The “Small/Light” Footprint Lie You May Hear (Again)

Then-President George W. Bush participates in a video teleconference with Afghanistan Provincial Reconstruction Team Leaders and Brigade Combat Commanders at the White House in Washington, DC, on March 13, 2008. Jim Watson/Getty Images

Academics, pundits, and scholars arguing that a “light” or “small” footprint of U.S. soldiers remaining in Afghanistan could have saved the day will gloss over the fact that those were the strategies we used in Vietnam, Iraq, and Afghanistan already.

Instead of achieving their dream objectives with just a few troops, it leads to gradual escalation, prolonged conflict, and a repeat of what we saw for the last 20 years.

In Vietnam, we originally sent “advisors” (special forces) to assist the South Vietnamese Army in building up its forces to defend itself. Unfortunately, because of the level of corruption and ineffectiveness of the SVA, we sent US Marines to secure airfields from Vietcong attacks. Soon, more soldiers and Marines were deployed to conduct patrols and search and destroy missions. The planes flying out of South Vietnam were used to attempt to bomb North Vietnam to the negotiating table. Another similar strategy people argued would bring the Taliban to the negotiating table. It did not work.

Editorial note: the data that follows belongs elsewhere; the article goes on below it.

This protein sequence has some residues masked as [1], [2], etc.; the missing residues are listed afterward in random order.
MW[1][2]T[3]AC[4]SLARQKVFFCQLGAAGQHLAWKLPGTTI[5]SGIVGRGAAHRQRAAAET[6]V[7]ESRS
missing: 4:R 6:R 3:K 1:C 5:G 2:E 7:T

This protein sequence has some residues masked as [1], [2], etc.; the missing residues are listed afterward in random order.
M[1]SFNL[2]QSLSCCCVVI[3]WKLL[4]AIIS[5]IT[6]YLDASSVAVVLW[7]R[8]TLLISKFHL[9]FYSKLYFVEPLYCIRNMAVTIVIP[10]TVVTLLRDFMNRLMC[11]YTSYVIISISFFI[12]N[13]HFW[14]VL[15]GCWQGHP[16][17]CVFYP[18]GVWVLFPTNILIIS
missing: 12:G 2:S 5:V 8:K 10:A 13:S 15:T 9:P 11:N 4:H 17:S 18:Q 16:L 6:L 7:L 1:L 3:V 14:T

In Iraq, we went in with a limited force. That “light footprint” was extremely effective at destroying Saddam’s Republican Guard and turning over security to secure areas. However, Iraq soon devolved into an insurgency. We ended up deploying a “surge” of troops to Iraq to quell the unrest in combination with the Sunni Awakening. Local Iraqis were the ones to bring the violence to an end. We eventually redeployed soldiers to assist in fighting back ISIS.

In Afghanistan, we began with sending in special forces to aid the Northern Alliance in routing the Taliban out of Afghanistan. Kabul was rid of the Taliban and we ended up settling on a “light footprint” strategy to avoid appearing as foreign invaders. Later, we would send in “surges” of troops to combat the Taliban after they returned in 2006. We were unable to train and equip the Afghan Army into an effective fighting force to secure Afghanistan on its own.

The Reality

Those arguing for a “small” footprint of soldiers (usually 2,000–5,000) live in a fantasy that that is all you need to secure Afghanistan, support the Afghan National Army, and defeat the Taliban. In actuality, more U.S. troops would be vulnerable to danger, we would be forced to expand our presence to protect more land and area, and we would repeat what we did for the last 20 years.

They live in a fantasy that U.S. soldiers can deploy to a foreign conflict, avoid all danger and harm, avoid civilian casualties, and defeat a guerilla insurgency with just a few thousand troops. What they really want is to keep U.S. soldier casualties out of the media and at a minimum to mislead the public on war efforts as previous administrations have.

What we saw was the fall of Kabul. The Taliban already controlled most of Afghanistan with half the population under Taliban rule in 2017. The scenes of chaos and panic at the airport are what shocked us. It was not until you were forced to watch it on TV that you finally saw the harsh reality.

Afghanistan was lost. And there is never a clean way to lose a war.

U.S. Army Veteran. M.A. International Relations from University of Chicago. Voter. Volunteer. I write to inform my friends as best I can.